The case began when the Victorian Commissioner for Payroll Tax assessed the Church of the New Faith (the Scientologists) for $70 in payroll tax.

The Scientologists objected saying they were exempt under a clause referring to "religious institutions". Mr Justice Crockett in the Victorian Supreme Court and later three judges of the Full Supreme Court ruled against the Scientologists.

As a result of yesterday's ruling, those judgments were overturned and the commissioner was ordered to pay the costs of all three proceedings.

Justices Mason and Brennan said, "Freedom of religion, the paradigm freedom of conscience, is of the essence of a free society. The chief function in the law of a definition of religion is to mark out an area within which a person subject to the law is free to believe and act in accordance with his belief without legal restraint."

The definition affected the operation of the religious-freedom guarantee under the Constitution and many other laws granting religions special benefits.

The question of religion had received little judicial attention in Australia; it was time to grapple with it.

Religious freedom in Australia would be subverted if freedom of religion excluded minority religions which needed special protection.

"Protection is accorded to preserve the dignity and freedom of each man so that he may adhere to any religion of his choosing or to none," they said. "The freedom of religion being equally conferred on all, the variety of religious beliefs which are within the area of legal immunity is not restricted."

The judges stressed the importance of the actions of the adherents rather than the dogma itself.

"The question whether Scientology is a religion cannot be answered," they said. The question which could be answered was whether the beliefs, practices and observances as established by evidence as being accepted by Scientologists were properly described as a religion.

The criteria of religion, for the purposes of the law were twofold: "first belief in a supernatural Being, Thing or Principle; and second the acceptance of canons of conduct in order to give effect to that belief, though canons which offend against the ordinary laws are outside the area of any immunity, privilege or right conferred on the grounds of religion," such as the Mormon attitude to polygamy or the Jehovah's Witnesses pacifist ideals in time of legal prohibition against subverting the war effort.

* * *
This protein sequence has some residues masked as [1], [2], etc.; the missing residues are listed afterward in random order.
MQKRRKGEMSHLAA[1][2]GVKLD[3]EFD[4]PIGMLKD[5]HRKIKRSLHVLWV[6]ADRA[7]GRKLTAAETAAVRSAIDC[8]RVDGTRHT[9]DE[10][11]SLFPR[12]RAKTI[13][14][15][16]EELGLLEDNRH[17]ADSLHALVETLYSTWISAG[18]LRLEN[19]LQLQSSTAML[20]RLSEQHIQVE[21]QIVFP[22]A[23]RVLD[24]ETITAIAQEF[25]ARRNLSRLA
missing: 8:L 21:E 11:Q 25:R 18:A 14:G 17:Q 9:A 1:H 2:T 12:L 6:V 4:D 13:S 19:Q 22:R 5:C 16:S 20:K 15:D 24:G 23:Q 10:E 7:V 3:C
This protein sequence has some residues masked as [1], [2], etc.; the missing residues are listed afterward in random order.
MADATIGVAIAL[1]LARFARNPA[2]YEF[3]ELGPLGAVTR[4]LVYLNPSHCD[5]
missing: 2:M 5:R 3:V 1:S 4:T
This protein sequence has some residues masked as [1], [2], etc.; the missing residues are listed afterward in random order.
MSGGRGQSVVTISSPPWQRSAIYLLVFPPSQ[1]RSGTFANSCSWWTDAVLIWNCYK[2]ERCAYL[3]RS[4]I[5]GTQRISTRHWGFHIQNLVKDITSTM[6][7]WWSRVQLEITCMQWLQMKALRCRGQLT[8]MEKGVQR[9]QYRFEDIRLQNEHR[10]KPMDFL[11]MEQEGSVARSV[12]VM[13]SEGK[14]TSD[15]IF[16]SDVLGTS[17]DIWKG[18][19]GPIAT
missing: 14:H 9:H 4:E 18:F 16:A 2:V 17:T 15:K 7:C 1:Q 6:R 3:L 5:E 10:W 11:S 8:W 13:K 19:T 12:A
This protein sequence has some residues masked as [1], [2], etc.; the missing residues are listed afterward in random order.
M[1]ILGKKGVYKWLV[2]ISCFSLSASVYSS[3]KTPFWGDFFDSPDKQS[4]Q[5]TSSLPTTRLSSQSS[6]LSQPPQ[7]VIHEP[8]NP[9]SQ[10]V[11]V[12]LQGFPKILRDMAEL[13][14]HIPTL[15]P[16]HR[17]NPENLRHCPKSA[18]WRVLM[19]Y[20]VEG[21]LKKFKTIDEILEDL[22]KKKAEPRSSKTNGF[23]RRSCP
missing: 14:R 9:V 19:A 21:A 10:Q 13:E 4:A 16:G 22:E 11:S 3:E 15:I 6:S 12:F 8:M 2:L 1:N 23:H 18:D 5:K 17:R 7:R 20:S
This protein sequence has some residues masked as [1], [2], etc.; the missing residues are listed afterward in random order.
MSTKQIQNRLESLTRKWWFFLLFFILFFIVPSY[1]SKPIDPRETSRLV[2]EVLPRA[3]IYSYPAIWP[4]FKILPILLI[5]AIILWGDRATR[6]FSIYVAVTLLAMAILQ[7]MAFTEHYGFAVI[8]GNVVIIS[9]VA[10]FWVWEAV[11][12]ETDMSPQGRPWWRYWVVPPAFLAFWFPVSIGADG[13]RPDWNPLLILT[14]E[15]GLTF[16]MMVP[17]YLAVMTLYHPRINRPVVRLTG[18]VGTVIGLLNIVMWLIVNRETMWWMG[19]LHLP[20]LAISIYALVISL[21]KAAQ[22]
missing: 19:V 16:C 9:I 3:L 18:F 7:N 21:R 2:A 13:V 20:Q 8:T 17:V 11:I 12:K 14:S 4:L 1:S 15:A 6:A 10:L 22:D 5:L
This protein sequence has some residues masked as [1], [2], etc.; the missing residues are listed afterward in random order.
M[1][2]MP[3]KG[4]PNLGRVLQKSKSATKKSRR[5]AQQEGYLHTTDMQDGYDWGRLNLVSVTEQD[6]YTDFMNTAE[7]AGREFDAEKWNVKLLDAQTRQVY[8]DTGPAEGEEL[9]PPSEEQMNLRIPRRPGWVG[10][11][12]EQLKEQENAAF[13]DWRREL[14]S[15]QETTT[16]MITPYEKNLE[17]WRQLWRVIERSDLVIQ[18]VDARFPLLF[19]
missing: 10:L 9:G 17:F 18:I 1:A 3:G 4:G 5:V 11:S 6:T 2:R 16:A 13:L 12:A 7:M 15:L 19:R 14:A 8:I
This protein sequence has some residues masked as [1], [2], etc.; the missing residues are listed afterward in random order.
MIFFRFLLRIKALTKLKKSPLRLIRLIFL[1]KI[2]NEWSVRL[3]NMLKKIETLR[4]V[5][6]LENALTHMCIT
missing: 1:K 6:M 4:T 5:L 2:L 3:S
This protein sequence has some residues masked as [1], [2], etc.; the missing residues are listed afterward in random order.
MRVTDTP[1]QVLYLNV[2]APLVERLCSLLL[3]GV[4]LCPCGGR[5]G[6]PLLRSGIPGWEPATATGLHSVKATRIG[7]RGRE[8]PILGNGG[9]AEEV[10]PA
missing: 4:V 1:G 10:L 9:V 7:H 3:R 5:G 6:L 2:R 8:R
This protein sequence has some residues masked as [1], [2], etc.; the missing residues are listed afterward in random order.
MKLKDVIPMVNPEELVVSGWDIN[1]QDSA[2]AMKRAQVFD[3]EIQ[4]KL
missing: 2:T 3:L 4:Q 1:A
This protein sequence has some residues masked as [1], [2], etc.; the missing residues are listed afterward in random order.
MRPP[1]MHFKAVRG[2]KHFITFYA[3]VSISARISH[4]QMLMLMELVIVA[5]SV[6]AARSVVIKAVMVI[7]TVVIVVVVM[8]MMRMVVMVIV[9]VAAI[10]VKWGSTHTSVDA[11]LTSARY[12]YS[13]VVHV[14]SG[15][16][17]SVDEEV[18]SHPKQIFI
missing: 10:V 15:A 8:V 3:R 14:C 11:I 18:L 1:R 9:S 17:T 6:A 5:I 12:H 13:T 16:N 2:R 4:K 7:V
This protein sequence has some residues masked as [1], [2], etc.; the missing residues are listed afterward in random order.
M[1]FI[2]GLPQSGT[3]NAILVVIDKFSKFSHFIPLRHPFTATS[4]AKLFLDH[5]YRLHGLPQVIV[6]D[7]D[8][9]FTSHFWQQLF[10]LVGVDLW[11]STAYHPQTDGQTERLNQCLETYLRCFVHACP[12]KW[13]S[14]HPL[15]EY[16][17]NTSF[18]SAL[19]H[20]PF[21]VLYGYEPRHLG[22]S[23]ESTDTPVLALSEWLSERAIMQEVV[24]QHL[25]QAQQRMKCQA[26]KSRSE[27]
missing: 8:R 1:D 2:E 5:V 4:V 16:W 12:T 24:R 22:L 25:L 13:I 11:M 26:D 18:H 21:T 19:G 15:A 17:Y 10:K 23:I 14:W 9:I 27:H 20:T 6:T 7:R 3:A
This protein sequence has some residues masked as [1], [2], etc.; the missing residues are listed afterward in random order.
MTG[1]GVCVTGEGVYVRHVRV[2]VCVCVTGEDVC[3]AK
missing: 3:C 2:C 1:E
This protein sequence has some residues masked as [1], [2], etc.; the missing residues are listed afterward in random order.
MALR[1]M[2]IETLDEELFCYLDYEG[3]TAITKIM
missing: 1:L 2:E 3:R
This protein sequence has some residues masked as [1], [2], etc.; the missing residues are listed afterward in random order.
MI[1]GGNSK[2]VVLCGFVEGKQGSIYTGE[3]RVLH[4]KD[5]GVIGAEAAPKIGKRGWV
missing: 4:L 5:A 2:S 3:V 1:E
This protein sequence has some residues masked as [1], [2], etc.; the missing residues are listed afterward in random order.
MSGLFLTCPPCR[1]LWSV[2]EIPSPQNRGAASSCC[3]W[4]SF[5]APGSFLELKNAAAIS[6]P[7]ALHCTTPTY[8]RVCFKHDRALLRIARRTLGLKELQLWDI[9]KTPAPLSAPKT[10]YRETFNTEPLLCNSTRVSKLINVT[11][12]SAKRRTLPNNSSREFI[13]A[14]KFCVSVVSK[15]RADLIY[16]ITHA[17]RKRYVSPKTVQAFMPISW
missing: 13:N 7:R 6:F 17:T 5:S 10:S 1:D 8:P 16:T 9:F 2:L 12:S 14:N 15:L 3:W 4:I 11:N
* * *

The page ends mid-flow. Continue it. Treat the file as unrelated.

They found parts of the writings of Scientology's founder, Mr Ron Hubbard, "impenetrably obscure", but Mr Hubbard's position was not critical. What mattered was "that the general group of adherents practise 'auditing' and accept other practices and observances of Scientology because, in doing what Mr Hubbard bids or advises them to do, they perceive themselves to be giving effect to their supernatural beliefs."

They referred to the commercial aspect of Scientology and the fact adherents had to pay for training but said, "Whatever be intentions of Mr Hubbard and whatever be the motivation of the [Church] corporation, the state of the evidence in this case requires a finding that the general group of adherents have a religion."

Mr Justice Murphy said, "The truth or falsity of religions is not the business of officials or the courts. If each purported religion had to show that its doctrines were true, then all might fail."

Administrators and judges must not discount groups because their practices seemed absurd, fraudulent, evil or novel.

"In the eyes of the law, religions are equal," he said. "The policy of the law is 'one in, all in'."

There was no single acceptable criterion of what was a religion. It was better to isolate sufficient conditions rather than necessary conditions.

He gave a very wide view as to what might be a religion.

"Any body which claims to be religious, and offers a way to find meaning and purpose to life, is religious," he said. "The list is not exhaustive; the categories of religion are not closed."

Justices Wilson and Deane isolated several characteristics: belief in supernatural, ideas on man's nature and place in the universe, codes of conduct, adherents being an identifiable group and adherents seeing their group as a religion. Most of these were satisfied by most of the world's main religions. The more of these that were satisfied, the more likely it was a religion. This was the case with Scientology.

It was important to treat it as a question of arid characterisation without looking at the utility, worth or quality of the ideas.

[Press articles on Scientology]